The two short stories in this issue don’t do much for me personally, but they’re interesting world-building romps. The Jack story is a character-study, of sorts, that gives readers a view into just what a problematic person Jack really is. He’s a manipulative liar, as we’ve already seen, but he also fails to think through consequences in an astounding way. This contrasts with the Jack we see in the Tommy Sharp story, listening to Bigby’s lead but willing to listen to Bluebeard also, weighing his odds. He’s trying to think about what he does before he does it. He’s lost Rose Red and all of his schemes have amounted to nothing, so he’s got to do something now, and he’s not sure what, yet. Jack is one of the more interesting Fables character precisely because he’s such a mess and is so problematic, which explains why there’s a spinoff series all about him, Jack of Fables.
The rest of this volume is concerned with the main arc. What I find particularly engaging is the growing relationship between Snow and Bigby, and the consequences of his decision to try and “protect” her. Bigby has problems of his own: his interactions with Snow often have a sheltering tone, as if he’s never quite forgotten being the one to rescue her long ago in the Homelands, and he can’t help thinking of her as someone who needs his protection. That attitude (and he seems to know it’s a wrong attitude) comes into direct conflict with Snow’s conception of herself and her capabilities. She can’t stand being coddled or treated like she can’t do what others can—watching her during her convalescence is testament to that. She’s strong and independent at all times, and not being so infuriates and upsets her.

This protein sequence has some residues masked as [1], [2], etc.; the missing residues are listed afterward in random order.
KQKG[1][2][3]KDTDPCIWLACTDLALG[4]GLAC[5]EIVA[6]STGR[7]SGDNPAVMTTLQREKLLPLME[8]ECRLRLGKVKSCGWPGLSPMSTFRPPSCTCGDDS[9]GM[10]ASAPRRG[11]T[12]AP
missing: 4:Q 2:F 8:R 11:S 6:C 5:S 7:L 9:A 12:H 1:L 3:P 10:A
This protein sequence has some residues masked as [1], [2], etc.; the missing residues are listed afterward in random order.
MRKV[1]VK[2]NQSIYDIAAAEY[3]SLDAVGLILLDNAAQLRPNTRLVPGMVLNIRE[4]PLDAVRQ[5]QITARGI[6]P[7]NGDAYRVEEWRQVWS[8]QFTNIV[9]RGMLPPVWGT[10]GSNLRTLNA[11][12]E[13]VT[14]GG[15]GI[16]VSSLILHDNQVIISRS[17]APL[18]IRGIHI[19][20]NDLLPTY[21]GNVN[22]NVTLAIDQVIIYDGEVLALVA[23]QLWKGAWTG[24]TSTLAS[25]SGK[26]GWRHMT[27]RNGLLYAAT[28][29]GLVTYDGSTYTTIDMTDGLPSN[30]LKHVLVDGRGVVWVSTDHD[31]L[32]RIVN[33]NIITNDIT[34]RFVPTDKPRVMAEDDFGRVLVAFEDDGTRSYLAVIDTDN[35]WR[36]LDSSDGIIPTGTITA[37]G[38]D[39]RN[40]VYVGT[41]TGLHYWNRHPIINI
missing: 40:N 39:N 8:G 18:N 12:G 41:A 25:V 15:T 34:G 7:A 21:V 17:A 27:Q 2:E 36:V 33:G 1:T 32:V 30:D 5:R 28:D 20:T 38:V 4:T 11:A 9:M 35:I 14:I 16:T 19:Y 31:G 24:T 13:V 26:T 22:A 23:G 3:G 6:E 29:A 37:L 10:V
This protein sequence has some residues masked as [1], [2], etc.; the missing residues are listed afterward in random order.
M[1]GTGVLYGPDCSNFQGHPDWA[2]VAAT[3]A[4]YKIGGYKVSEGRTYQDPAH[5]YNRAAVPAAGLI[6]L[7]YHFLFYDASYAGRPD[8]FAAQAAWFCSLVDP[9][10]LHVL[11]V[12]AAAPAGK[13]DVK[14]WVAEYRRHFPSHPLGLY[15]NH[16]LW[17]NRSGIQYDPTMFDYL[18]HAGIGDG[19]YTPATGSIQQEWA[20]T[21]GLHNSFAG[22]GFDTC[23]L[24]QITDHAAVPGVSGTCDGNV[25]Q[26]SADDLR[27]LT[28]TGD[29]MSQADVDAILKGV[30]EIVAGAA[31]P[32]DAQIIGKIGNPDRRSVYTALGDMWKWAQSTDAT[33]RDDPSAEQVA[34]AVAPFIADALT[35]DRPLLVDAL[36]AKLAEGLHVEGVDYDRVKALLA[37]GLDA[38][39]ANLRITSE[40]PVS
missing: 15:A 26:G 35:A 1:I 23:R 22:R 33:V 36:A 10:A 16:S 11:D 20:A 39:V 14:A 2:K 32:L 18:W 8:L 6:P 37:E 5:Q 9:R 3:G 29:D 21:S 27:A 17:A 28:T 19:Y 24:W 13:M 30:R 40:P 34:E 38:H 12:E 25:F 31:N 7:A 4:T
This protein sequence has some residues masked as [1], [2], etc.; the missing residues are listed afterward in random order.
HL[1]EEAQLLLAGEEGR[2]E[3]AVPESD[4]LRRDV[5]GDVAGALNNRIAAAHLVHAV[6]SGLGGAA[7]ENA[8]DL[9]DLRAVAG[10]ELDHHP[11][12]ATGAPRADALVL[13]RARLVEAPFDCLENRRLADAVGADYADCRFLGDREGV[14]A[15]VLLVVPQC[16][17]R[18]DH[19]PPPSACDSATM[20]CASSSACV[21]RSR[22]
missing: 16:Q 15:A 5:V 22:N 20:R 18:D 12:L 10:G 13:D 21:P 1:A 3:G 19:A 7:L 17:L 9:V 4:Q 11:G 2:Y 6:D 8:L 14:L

The worst decision Bigby could have made about their time in the woods was to lie to her, especially to “protect” her, and yet that is what he does.
As an authorial choice, I think it’s perfect. Relationships aren’t easy. It would have been trite to have them fall magically in love, or to have Bigby act other than he has for the rest of the story. It’s all a tangled mess, the way it should be. He’s happy to be a father but knows lying to her was the worst thing he could have done, because she feels understandably betrayed. Bigby, too, is uncomfortable that he doesn’t remember what happened and had no choice in it. It’s all about where they can go from here, and if Snow will forgive him for the betrayal or if he deserves to be forgiven. What happened to them is fairly horrific—their will and choices stolen, their memory of what they did together missing—and both he and Snow have to deal with that. His decisions afterwards, and hers, make sense with their particular personalities, but the repercussions are going to be intense for both of them. It’s hard to parse right or wrong in such a difficult situation, when Bluebeard’s curse stole from both of them the chance they had at developing a relationship the normal way.